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Northern drilling hampered by rain

Among growers in northern England and Scotland, there is a concern the narrow window for getting winter cereals into the ground is nearing an end, with many crops yet to be drilled.



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Wet weather in recent weeks has not only prevented some growers from completing harvest, but has elevated soil moisture levels, with the average soil moisture deficit in Scotland only 13.7mm, according to ADAS.

 

As a result, drilling progress is back on the year and crops which have been sown are challenged with cold, wet seedbeds.

 

North East Frontier agronomist Andrew Roy says: “About 60 per cent of the winter barley area has been drilled and about 35 per cent of the winter wheat – which is around 20 per cent back on last year.

 

“The amount of moisture in the soil is very concerning – where people have managed to get crops in the ground, the soil has been battered by intense rain in some cases, which has reduced soil temperatures and subsequently, the rate of establishment.”

 

Farming near Fife, Scotland, David Harrison is yet to sow any of the 60ha (148 acres) of winter barley which he intended to plant.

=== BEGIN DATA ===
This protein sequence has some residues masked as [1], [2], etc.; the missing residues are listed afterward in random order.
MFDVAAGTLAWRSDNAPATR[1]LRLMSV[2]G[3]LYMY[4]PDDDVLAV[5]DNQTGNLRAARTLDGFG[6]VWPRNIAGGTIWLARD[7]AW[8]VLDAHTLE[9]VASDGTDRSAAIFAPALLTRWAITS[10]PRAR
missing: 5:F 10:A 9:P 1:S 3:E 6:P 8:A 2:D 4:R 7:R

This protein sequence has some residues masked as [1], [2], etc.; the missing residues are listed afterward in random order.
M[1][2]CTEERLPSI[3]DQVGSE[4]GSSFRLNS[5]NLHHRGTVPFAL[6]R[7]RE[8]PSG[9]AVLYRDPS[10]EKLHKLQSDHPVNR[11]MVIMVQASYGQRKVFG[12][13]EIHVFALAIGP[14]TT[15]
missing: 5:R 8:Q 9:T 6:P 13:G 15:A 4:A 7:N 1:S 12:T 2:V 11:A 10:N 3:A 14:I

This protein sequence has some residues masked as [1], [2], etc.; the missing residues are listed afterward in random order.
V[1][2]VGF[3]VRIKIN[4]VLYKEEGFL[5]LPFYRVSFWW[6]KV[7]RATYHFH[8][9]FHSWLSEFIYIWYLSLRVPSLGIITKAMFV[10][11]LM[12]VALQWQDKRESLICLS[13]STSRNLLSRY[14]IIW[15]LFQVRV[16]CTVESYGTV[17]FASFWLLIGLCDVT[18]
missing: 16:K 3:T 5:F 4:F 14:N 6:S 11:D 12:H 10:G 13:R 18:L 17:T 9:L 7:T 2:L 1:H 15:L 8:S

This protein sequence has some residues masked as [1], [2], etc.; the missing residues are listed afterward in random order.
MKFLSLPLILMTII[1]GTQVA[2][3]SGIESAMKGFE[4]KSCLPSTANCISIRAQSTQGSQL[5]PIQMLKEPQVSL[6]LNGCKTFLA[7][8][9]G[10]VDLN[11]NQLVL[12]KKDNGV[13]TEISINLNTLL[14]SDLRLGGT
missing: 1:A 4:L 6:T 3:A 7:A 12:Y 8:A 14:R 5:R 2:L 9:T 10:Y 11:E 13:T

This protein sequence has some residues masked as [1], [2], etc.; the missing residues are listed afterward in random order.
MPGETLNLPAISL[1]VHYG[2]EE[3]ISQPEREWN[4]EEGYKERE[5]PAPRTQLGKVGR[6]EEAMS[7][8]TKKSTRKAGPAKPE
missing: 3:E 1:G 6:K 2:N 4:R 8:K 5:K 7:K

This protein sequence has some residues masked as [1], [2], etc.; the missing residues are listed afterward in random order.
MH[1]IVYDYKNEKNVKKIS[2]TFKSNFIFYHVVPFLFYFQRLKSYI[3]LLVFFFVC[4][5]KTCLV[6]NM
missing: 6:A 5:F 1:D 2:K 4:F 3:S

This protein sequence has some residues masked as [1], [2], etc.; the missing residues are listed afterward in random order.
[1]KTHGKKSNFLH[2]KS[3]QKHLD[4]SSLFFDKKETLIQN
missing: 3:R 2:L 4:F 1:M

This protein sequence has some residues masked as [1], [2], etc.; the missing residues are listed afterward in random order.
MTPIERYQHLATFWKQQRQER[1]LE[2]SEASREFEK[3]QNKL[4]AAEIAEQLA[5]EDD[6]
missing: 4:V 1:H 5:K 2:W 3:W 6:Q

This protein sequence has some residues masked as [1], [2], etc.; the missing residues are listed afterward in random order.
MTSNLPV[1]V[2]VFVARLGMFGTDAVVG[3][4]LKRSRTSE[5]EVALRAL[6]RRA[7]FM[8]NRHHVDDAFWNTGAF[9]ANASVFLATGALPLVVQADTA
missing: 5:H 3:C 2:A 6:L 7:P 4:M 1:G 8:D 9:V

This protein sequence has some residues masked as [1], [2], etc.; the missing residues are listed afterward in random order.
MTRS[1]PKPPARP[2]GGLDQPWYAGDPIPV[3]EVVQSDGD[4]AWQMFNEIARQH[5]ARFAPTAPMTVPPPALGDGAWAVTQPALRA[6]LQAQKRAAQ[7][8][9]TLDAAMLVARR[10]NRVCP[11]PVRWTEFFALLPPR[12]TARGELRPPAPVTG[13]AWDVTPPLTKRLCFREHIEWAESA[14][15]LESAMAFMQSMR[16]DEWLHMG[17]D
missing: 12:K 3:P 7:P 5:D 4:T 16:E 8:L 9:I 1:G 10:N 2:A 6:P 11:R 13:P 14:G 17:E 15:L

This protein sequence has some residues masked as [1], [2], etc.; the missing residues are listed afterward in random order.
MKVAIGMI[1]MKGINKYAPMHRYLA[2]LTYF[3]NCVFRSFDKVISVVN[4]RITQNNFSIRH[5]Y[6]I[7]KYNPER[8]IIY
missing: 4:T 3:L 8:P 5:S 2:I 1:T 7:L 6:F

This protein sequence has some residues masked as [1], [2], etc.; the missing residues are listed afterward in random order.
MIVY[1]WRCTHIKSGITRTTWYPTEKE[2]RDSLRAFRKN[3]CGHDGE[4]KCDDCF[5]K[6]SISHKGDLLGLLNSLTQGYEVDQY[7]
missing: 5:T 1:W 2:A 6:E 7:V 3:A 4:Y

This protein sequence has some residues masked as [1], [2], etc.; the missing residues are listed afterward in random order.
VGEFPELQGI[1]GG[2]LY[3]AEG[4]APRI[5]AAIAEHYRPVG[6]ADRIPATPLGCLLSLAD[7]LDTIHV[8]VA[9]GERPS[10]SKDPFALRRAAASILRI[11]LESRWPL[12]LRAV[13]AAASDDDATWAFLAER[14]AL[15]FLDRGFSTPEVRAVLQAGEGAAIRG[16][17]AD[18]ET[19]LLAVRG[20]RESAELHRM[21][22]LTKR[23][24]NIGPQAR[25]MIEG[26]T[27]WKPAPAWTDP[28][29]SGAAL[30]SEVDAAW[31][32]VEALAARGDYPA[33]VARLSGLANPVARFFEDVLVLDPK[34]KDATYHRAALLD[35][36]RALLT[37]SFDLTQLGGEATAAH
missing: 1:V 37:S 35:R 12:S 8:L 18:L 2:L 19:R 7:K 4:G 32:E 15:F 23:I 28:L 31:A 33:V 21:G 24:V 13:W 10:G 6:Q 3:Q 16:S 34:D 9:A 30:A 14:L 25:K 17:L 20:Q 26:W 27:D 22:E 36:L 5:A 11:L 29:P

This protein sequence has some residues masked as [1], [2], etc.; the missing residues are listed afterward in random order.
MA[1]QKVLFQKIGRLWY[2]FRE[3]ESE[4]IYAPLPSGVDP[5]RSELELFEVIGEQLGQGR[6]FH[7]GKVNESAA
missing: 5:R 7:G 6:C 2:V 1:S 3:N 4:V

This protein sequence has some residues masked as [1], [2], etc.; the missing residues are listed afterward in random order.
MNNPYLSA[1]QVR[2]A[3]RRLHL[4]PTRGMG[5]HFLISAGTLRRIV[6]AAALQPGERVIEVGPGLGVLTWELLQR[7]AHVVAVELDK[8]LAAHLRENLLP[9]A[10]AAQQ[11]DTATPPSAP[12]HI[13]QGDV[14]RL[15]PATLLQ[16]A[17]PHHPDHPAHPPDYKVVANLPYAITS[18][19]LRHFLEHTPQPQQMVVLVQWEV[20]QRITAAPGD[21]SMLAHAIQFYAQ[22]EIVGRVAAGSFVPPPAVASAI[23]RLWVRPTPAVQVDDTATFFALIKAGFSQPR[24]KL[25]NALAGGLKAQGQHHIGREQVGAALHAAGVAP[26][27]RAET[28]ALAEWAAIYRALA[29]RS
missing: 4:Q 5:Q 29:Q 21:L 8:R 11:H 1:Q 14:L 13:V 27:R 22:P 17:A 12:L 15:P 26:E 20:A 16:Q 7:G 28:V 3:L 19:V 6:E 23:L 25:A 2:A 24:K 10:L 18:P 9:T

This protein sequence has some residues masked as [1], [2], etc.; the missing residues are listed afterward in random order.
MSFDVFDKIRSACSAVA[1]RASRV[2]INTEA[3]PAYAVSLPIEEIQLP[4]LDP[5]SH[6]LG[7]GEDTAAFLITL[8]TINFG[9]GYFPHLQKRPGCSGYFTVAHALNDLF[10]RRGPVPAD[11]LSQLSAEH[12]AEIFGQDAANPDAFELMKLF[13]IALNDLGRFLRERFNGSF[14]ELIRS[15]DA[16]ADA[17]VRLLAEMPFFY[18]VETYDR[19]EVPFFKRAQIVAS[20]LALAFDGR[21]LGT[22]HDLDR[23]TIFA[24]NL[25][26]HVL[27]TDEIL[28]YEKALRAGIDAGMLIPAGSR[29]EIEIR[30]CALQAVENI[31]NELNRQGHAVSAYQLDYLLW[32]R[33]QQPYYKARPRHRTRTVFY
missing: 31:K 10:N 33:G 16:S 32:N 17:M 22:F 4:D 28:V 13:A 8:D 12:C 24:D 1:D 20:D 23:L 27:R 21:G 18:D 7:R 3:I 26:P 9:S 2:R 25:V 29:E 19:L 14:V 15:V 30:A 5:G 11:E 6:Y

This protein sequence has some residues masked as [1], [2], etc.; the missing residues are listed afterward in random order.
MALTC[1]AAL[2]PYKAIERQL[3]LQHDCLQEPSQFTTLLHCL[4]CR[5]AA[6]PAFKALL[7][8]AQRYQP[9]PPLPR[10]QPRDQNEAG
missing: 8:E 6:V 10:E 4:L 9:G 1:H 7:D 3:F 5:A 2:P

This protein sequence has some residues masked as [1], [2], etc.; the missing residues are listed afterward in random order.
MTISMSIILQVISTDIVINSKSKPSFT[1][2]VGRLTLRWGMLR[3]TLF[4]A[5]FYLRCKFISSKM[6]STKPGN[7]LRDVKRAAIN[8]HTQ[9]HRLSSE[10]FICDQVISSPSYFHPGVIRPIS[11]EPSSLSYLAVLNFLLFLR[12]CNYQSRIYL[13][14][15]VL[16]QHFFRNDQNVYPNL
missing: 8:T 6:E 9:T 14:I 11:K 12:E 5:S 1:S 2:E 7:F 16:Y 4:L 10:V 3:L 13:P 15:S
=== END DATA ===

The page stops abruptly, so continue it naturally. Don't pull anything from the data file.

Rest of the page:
He says: “The soil is completely saturated – even if the weather does change for the better, it could take a week before we can travel on some of our heavier land.”

 

While ideally growers should aim to apply pre-emergence herbicides within 48 hours of drilling, unsettled weather has meant many growers have missed this slot and so weed control may have been compromised.

 

Equally, the cultivation of damp soils has led to cloddy seedbeds on heavier soil types, which has meant poorer spray coverage when applying residual herbicides. In order to counter the effect of suboptimal pre-emergence application, Mr Roy says it is important to wait until soil conditions are right in order to establish a competitive crop, especially where grass-weeds are a problem.

 

If this cannot be achieved, growers should consider sowing a spring crop.

 

“Some growers on heavier land have already decided to resort to spring cropping – which is better than drilling into wet, cold soils where crops cannot thrive,” he says.


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